Maylin: After Nationals my partner quit, so I was looking for a new one, but it was really hard, because there was nobody in Germany and I did my school, so I had to wait and wait and wait. Then I heard that Daniel also split with his partner, but he already got a new one, so I was too late. I waited another year, when I heard again he split up again with his next partner, so I was there!
Daniel: And now we are here.

Maybe it was meant like this, it didn’t work out for the first time but it worked out for the second time.
Maylin: It’s always important to take what you want. And to wait for it also.

Sometimes it seems it’s harder to be a pairs skater than a single skater, because even if you skate clean, if your partner makes a mistake, there is not a good result. On the other hand you are supporting each other on the ice and you are not alone as the single skaters.
Daniel: That’s the good thing in pairs skating. I hate to be alone on the ice. I need to hold the hand of my girl (smiles). And I always can say: “Oh, it was her mistake!” (laughs) Of course it’s only a joke. Anyway, I couldn’t do singles any more. I want to do the lifts and all the stuff, and single skating is boring for me. Not to watch but to do.
Maylin: For me it’s the same. I just love to get lifted, to do the throws. It’s more spectacular, more interesting for me than just to do jumps alone.

What is your favourite element?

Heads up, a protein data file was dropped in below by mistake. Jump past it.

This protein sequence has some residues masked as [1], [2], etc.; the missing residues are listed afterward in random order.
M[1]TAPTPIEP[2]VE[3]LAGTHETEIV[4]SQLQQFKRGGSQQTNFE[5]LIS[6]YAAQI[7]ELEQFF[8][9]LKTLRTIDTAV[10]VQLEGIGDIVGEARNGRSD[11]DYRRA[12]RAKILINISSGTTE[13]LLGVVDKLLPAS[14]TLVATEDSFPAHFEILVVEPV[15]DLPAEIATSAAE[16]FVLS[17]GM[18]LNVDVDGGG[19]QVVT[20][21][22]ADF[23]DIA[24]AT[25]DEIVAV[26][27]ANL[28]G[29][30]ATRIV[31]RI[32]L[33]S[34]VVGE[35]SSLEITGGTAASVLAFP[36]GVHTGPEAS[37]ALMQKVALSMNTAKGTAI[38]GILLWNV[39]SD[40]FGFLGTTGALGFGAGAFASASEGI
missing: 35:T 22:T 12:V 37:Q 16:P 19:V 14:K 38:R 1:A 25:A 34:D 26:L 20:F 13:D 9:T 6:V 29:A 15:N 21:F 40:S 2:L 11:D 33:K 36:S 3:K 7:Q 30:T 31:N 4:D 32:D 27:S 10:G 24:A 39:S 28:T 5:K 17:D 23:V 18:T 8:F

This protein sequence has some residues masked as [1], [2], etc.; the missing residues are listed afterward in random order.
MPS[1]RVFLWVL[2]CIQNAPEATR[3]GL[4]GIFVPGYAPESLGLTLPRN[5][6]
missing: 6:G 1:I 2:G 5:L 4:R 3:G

Daniel: Normally I like lifts very much, and I also like the throws. They are special elements.
Maylin: Lifts and throws are my favourites, too.

What is your relationship with the best German pair, Aljona Savchenko and Robin Szolkowy? Do you think of them as rivals or do you take them as an inspiration?
Daniel: They are inspiring us. They are two times World champions, four times Europeans champions.
Maylin: So they are like idols. We look up to them and we want to reach the level that they have now.
Daniel: They are also like friends at competitions, not like rivals. Robin is a very nice guy and Aljona is a very nice girl. We are a team, the German team, so we have a good relationship. Also here in Bern after the free program we were sitting together and talking about how it worked.

Do you have any other idols?
Daniel: We just watch the best elements of all skaters.
Maylin: And then we try to do it as well, or to make it a bit different, so maybe once we can have our own element in our way. We try pick out the best things.

How much influence do you have on the choreography of your programs?
Daniel: It consists of the ideas of the choreographer but also of our own ideas, and our coach says something, too. So it’s a mix.